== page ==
A visit from the Silver Society and new insights on the collection

We were thrilled to welcome back visitors this month after a quiet period due to COVID-19 restrictions.

Two of those visits were from members of The Silver Society who enjoyed a tour led by the curatorial team followed by a handling session and, of course, tea! It was brilliant to have such knowledgeable experts shed their eyes over our significant silver tea-ware collection! The groups had some fascinating insights to share on the objects, and this led to some great conversations and new research leads.

Visitors enjoyed a tour of the Collection and lively conversations on our silver tea-wares

One of those was about our Belgian teapot and its accompanying leather carrying case (or ‘necessaire’), made by Nicolas Berleur in 1792. With uncertainty surrounding the material used for the spout of the pot, Silver Society specialists confirmed that due to the metal colouring, the material is gold. This could potentially add to the explanation of why a carrying case was needed for this object – as gold is a much softer metal and therefore more at risk of damage than silver. This opens new questions to explore: Why was this part of the teapot made of a different material?

Teapot and leather case, Nicolas Berleur, 1792, CCN.1391.

The interest of visitors was also peaked over the designs of two further objects. The coat of arms on this Anthony Nelme teapot is unusual for being engraved over a roundel of hatching, as well as over the fascinating coat of arms that is featured on the pot and divided into 12 sections with connections to the St. George family, likely Captain Richard St. George of Athlone. The 4-balled pedestal foot on this Paul Storr design was also commented on as an unusual for his output.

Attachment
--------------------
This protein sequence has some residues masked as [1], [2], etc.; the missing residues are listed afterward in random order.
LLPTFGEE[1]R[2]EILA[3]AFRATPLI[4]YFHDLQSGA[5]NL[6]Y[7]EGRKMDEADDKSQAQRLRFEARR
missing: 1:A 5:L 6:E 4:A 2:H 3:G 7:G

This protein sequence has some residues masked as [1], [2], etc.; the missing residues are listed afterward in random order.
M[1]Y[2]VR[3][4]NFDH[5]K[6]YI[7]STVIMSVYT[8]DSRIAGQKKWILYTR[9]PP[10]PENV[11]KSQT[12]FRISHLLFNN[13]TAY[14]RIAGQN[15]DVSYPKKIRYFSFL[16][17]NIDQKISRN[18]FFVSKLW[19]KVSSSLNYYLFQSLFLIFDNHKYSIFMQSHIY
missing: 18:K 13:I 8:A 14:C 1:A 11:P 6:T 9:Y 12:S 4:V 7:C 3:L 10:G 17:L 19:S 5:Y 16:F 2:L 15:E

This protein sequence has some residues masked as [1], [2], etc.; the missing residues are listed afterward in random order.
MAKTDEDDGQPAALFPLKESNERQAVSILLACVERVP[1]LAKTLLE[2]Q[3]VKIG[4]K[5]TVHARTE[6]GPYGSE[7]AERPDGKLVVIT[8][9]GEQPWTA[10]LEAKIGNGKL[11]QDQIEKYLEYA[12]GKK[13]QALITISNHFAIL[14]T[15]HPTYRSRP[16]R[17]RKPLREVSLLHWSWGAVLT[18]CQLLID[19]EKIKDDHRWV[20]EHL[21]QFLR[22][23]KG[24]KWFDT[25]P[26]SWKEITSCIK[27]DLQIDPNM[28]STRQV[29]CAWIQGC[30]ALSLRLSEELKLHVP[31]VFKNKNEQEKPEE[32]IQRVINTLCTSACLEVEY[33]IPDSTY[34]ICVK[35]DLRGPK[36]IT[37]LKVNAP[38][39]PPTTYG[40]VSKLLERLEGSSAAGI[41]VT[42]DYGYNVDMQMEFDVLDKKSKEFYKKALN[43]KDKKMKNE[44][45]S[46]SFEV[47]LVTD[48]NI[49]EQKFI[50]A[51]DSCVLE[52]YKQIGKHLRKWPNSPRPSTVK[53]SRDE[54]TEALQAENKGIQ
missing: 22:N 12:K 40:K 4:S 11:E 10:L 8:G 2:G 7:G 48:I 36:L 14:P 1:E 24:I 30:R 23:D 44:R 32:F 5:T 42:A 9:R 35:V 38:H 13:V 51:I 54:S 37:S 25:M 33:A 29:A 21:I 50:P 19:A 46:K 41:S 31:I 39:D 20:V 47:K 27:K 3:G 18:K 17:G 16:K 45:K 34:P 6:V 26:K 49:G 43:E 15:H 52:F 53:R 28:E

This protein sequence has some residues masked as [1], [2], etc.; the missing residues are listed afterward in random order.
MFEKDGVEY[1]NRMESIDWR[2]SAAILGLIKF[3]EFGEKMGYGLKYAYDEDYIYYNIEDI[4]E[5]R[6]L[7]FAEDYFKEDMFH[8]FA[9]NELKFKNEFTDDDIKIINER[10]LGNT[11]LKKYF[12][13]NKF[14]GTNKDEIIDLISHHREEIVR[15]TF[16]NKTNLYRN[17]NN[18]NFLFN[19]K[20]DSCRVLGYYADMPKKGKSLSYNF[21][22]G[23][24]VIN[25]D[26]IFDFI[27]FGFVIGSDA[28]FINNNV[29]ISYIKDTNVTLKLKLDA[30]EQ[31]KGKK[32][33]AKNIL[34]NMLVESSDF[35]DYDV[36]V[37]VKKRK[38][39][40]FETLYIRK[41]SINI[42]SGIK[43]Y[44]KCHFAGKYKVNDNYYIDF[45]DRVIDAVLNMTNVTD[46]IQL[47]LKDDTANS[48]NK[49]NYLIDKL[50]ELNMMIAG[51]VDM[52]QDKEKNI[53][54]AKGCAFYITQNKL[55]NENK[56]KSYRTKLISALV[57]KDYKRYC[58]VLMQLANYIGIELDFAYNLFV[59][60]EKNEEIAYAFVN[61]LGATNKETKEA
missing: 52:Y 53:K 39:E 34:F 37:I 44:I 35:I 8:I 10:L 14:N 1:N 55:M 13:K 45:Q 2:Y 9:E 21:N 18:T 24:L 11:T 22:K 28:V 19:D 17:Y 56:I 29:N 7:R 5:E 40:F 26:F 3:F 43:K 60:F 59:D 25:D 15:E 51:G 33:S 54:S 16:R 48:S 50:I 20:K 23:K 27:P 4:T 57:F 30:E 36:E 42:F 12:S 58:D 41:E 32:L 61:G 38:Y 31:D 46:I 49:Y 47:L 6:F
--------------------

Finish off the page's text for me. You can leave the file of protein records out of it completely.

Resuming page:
Silver teapot with coat of arms, Anthony Nelme, 1712, CCN. 206.
Silver teapot in the shape of a Roman oil lamp, Paul Storr, 1814, CCN. 1281

The Chitra Collection is fortunate to have a fabulous collection of silverware by Paul Storr, which you can find more about in the Collections area of the website.

Researching the histories of our objects is an ongoing process, and it is really exciting to get clues that help us understand them better.

Thanks to our visitors from the Society!